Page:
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BREAKING: Marriage-Equality Foes Ask Supreme Court To Review Prop 8 Decision
The sponsors of California’s Proposition 8 have petitioned the Supreme Court to overturn a February decision that struck down the anti-equality measure.
Calling the U.S. 9th Circuit Court of Appeals two-to-one decision “misguided,” the group’s petition admitted that the Constitution does not mandate one-man/one-woman marriage but claims “it leaves the definition of marriage in the hands of the people, to be resolved through the democratic process in each state.”
But Charles J. Cooper, lead attorney for Prop 8 sponsor Protect Marriage, said the Supremes have “made it very clear that the age-old definition of marriage as the union of one man and one woman is constitutional as a matter of state public policy.” He chastened the lower court for “essentially reject[ing] all relevant Supreme Court and appellate court precedent while attacking the character and judgment of millions of Californians.”
The 9th Circuit’s ruling has been put on hold pending the outcome of this appeal for review, which requires four votes by the high court.
After the filing, Rick Jacobs, founder of the pro-equality Courage Campaign, is quick to call the haters out:
“The President of the United States, a majority of the American public, two federal courts and most of America’s NATO allies view marriage equality as a fact. But Brian Brown, Charles Cooper, Andy Pugno, and Mitt Romney continue to stampede over the cliff of historical irrelevance, insisting that America will cease to function if gays and lesbians can marry. The major problem with this thesis is that seven states and the District of Columbia welcome marriage for all and the country functions just fine, the sun still shines and the world still rotates on its axis.
We can only hope that the Supreme Court will once again act for all Americans on the right side of history, not for a few hysterical ones scared of love.”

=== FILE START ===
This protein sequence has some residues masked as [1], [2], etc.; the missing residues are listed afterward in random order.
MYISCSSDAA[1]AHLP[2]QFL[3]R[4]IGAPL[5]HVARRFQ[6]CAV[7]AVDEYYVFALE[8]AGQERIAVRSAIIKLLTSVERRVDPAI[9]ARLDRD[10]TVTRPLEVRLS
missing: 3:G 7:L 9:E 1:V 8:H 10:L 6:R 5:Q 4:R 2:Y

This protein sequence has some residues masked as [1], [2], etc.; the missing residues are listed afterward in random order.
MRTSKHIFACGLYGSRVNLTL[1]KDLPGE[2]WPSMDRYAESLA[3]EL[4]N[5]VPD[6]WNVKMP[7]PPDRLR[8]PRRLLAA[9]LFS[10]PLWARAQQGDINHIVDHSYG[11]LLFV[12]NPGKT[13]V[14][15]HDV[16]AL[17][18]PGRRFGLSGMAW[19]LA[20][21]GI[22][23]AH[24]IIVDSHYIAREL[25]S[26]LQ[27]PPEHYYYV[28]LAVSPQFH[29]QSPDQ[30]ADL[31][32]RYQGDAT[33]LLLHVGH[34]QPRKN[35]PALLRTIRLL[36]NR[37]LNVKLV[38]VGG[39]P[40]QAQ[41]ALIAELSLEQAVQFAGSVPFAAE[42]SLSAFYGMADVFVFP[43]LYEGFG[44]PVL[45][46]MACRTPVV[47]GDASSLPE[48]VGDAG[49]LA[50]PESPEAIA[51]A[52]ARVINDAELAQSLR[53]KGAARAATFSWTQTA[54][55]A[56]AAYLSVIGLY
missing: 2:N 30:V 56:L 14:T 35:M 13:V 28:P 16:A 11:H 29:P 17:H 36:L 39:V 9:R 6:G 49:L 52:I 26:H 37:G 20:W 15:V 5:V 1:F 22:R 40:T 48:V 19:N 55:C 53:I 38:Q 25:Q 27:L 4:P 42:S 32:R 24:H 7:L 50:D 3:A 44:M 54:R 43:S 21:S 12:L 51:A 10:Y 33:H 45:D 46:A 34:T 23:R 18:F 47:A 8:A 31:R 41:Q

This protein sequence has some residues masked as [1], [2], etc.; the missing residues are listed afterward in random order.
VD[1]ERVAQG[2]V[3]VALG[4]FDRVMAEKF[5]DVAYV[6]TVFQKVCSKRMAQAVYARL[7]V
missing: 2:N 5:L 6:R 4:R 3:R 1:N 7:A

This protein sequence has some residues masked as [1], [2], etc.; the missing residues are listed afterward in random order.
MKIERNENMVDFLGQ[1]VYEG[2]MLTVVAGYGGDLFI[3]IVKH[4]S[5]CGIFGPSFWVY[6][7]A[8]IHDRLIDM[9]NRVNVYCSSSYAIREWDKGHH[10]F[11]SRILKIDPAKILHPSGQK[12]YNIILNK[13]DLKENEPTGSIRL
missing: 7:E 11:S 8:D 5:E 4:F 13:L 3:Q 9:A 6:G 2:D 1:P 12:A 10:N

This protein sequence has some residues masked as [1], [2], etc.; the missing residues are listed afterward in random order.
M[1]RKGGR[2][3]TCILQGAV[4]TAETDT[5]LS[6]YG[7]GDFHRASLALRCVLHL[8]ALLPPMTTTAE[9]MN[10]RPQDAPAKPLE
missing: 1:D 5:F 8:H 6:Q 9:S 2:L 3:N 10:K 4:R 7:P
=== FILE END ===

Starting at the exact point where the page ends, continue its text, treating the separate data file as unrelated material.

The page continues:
Still, the Supremes better do what Mitt and company ask—or else they might take their toys and go home.
photo by: Pargon
Jump to 4 Comments
BY: DAN AVERY
ON: JUL 31, 2
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PHOTOS: Broadway Bares XXII Wraps With A “Happy Ending”[?] 4 Comments
No. 1 · Scott
As I understand it, the court will not be deciding on the constitutionality of same sex marriage but the constitutionality of a majority taking rights away from a minority. If the justices find that it is constitutional I would think it paves the way for the repeal of the voting rights act, civil rights act, and gives the anti-abortion groups a plank to stand on. Am I missing misreading this?
Jul 31, 2012 at 6:00 pm · @Reply · Flag
No. 2 · B
No. 1 · Scott wrote, “As I understand it, the court will not be deciding on the constitutionality of same sex marriage but the constitutionality of a majority taking rights away from a minority…. Am I missing misreading this?”
Sort of – the ruling was with regard to the constitutionality of a change whose sole effect was to take away an existing right from a minority. Even if the Supreme Court
upholds the challenge to Proposition Eight, a woman’s right to an abortion is not automatically ensured.
With respect to Proposition Eight, there was what the computer industry calls a “race condition” – two processes running concurrently where the result depends on which completes first and with the timing of which completes first being indeterminate. Proposition Eight was introduced before the Supreme Court ruling that invalidated Proposition 22. Both had the same wording but Proposition 22 made it an ordinary law and Proposition Eight made it part of the state constitution. A case went through the courts, however, that resulted in Proposition 22 being invalidated before Proposition Eight was passed. If the timing was different, with Proposition Eight passing before the court case, we would not have had a window in which same-sex marriages were legal in California, and hence no existing right to take away – if Proposition Eight had been part of the state constitution at the time, the California Supreme Court would not have allowed same-sex marriages (the California Supreme Court did not invalidate Proposition Eight subsequently when it had a chance to do that).
The clever thing for the pro-Prop-Eight people to argue might be that because Proposition Eight was introduced before same-sex marriages were temporarily made legal, it was not intended to take away an existing right. The counter argument of course is that it did in fact take away an existing right and that the campaign (the ads, etc. to influence voters) to get Proposition Eight passed started after same-sex marriages were legalized, and became an attempt to take away an existing right even though there was no such right when Proposition Eight was filed.
Jul 31, 2012 at 8:56 pm · @Reply · Flag
No. 3 · Jim H.
@Scott: Yep. I think this one’s squarely within the holding of Romer v. Evans.
Jul 31, 2012 at 8:59 pm · @Reply · Flag
No. 4 · Ronn
Does anyone know how soon or a deadline for the court to say yes or no if they are going to take the case?
Jul 31, 2012 at 9:38 pm · @Reply · Flag
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Full story here: http://www.queerty.com/breaking-marriage-equality-foes-ask-supreme-court-to-review-prop-8-decision-20120731/#ixzz22G1ZmCmF